4.12.2017 | Wednesday

The Infinity of You & Me

category: Book Reviews

The Infinity of You & Metitle: The Infinity of You & Me
author: J. Q. Coyle, Julianna Baggott, Quinn Dalton
published: 8 November 2016
publisher: St. Martin's Griffin
genre(s): sci fi
pages: 256
source: library
format: hardcover
buy/shelve it: Amazon | B&N | BookBub

rating: four-stars

the blurb

What if every life-altering choice you made could split your world into infinite worlds?

Almost fifteen, Alicia is smart and funny with a deep connection to the poet Sylvia Plath, but she’s ultimately failing at life. With a laundry list of diagnoses, she hallucinates different worlds—strange, decaying, otherworldly yet undeniably real worlds that are completely unlike her own with her single mom and one true friend. In one particularly vivid hallucination, Alicia is drawn to a boy her own age named Jax who’s trapped in a dying universe. Days later, her long-lost father shows up at her birthday party, telling her that the hallucinations aren’t hallucinations, but real worlds; she and Jax are bound by a strange past and intertwining present. This leads her on a journey to find out who she is while trying to save the people and worlds she loves. J.Q. Coyle’s The Infinity of You & Me is a wild ride through unruly hearts and vivid worlds guaranteed to captivate.

my review

The Infinty of You & Me, a collaboration between authors Julianna Baggott and Quinn Dalton, is a fascinating take on multiverse theory.  Every decision made creates a new parallel universe.  And for Alicia, every single decision is a paralyzing moment, no matter how seemingly insignificant the choice.  Her entire life has been plagued by disorders and medications, which are now escalation into hallucinations.  It has left her, at times, barely able to function in the world.  Without the help of her best friend, life would probably be unbearable.

Alicia lives alone with her mother, her father long gone.  But during her birthday party, he shows up and explains to her that she isn’t crazy, that there is nothing wrong with her.  Her hallucinations are real, glimpses into other universes, a gift that not everyone has but that many want to use for their own purposes.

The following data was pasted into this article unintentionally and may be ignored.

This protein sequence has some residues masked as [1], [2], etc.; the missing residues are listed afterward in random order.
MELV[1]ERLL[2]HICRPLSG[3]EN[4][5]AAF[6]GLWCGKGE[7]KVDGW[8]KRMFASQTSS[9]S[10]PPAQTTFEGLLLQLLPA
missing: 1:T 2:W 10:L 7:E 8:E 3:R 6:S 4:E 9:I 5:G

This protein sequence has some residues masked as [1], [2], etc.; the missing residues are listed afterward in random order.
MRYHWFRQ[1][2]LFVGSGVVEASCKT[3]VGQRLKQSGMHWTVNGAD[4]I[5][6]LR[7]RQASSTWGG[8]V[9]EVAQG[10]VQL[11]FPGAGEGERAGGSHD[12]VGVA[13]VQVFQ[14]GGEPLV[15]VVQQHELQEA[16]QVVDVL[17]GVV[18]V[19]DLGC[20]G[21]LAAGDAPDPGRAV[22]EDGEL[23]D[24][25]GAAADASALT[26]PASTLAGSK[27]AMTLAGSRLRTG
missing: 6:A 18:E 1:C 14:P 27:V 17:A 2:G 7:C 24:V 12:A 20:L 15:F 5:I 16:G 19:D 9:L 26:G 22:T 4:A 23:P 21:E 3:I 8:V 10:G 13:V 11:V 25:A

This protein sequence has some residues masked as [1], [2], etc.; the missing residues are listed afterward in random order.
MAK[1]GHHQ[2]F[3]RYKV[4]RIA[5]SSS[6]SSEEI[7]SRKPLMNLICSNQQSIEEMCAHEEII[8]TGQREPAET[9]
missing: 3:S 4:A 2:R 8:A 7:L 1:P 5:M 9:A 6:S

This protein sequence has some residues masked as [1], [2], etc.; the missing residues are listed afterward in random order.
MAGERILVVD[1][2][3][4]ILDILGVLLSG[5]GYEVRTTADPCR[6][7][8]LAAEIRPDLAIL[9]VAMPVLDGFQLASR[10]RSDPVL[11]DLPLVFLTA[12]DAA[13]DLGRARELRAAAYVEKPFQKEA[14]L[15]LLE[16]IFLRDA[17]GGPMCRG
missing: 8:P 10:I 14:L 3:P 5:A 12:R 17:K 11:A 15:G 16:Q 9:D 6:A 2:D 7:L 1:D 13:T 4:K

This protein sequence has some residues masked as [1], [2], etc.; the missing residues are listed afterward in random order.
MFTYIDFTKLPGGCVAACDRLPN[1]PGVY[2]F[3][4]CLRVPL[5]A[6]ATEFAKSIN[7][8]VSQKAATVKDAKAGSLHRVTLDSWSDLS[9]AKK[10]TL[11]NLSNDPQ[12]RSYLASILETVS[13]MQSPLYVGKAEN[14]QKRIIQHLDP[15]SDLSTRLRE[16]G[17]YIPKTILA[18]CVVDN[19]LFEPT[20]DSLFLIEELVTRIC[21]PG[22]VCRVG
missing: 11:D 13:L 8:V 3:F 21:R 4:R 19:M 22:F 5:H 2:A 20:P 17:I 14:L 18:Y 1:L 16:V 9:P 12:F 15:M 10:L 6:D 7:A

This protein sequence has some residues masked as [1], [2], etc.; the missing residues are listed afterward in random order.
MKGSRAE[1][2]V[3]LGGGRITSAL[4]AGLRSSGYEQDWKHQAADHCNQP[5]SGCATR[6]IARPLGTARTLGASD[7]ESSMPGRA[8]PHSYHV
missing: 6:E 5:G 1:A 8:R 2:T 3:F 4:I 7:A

I love multiverse books, and this one was no different.  The multiverse theory, while theoretical at best, is thought-provoking.  Are the parallel universes as real is the original, the people as important?  This question is at the center of the novel.  Where is the line of ethics when it comes to the multiverse?  That, too, is at the center of the book, relying heavily on the answer to the first question.

It is interesting to read books like this and compare the ways in which they make the multiverse real and viable.  In one series, a device is used to take a traveler from universe to universe.  In another, the traveler slips between the threads of frequencies that make up the “walls” between universes.  In this book, it is physical triggers of pain applied in specific places that does the trick.

As a fan of the multiverse genre, I really enjoyed this book.  The authors added some unique twists to the theory.

About J. Q. Coyle

J.Q. COYLE is the joint pen name of Julianna Baggott and Quinn Dalton. Quinn is an acclaimed writer who has published short story collections and novels. Julianna is the author of over twenty novels, including Pure, a New York Times Notable (2012).

About Julianna Baggott

Critically acclaimed, bestselling author Julianna Baggott is the author of eighteen books, most notably her recent novel PURE, the first in a dystopian trilogy, a New York Times Book Review’s Editor’s Choice and a People magazine pick for books to read after the Hunger Games, on a list with Orson Scott Card and Philip Pullman. There are over fifty overseas editions of her books.

She’s the author of the National Bestseller Girl Talk, The Madam, and The Provence Cure for the Brokenhearted, for adult readers; and The Anybodies Trilogy and The Prince of Fenway Park for younger readers; as well as three collections of poetry, including Lizzie Borden in Love. She co-wrote Which Brings Me to You with Steve Almond, A Best Book of 2006 (Kirkus Reviews), which is optioned by producer Richard Brown and adapted by Keith Bunin with Matthew Warchus set to direct.

Her work has appeared in The New York Times, Washington Post, Boston Globe, Best American Poetry, Best Creative Nonfiction, NPR’s Talk of the Nation, All Things Considered, and Here & Now. For two years, her alter-ego, N. E. Bode was a recurring personality on XM Radio. Her work has been a People Magazine pick alongside David Sedaris and Bill Clinton, a Washington Post Book of the Week, a Girl’s Life Top Ten, a Booksense selection, and a Starbucks Bookish Reading Club pick.

She teaches at Florida State University, and is co-founder of the nonprofit Kids in Need – Books in Deed, getting free books to underprivileged kids in Florida. She’s married to David G.W. Scott and has four kids.

About Quinn Dalton

Quinn Dalton is the author of a novel, High Strung, and two story collections, Bulletproof Girl and Stories from the Afterlife. Midnight Bowling, a novel forthcoming from Carolina Wren Press on March 1, 2016.

Rating Report
Overall: four-stars

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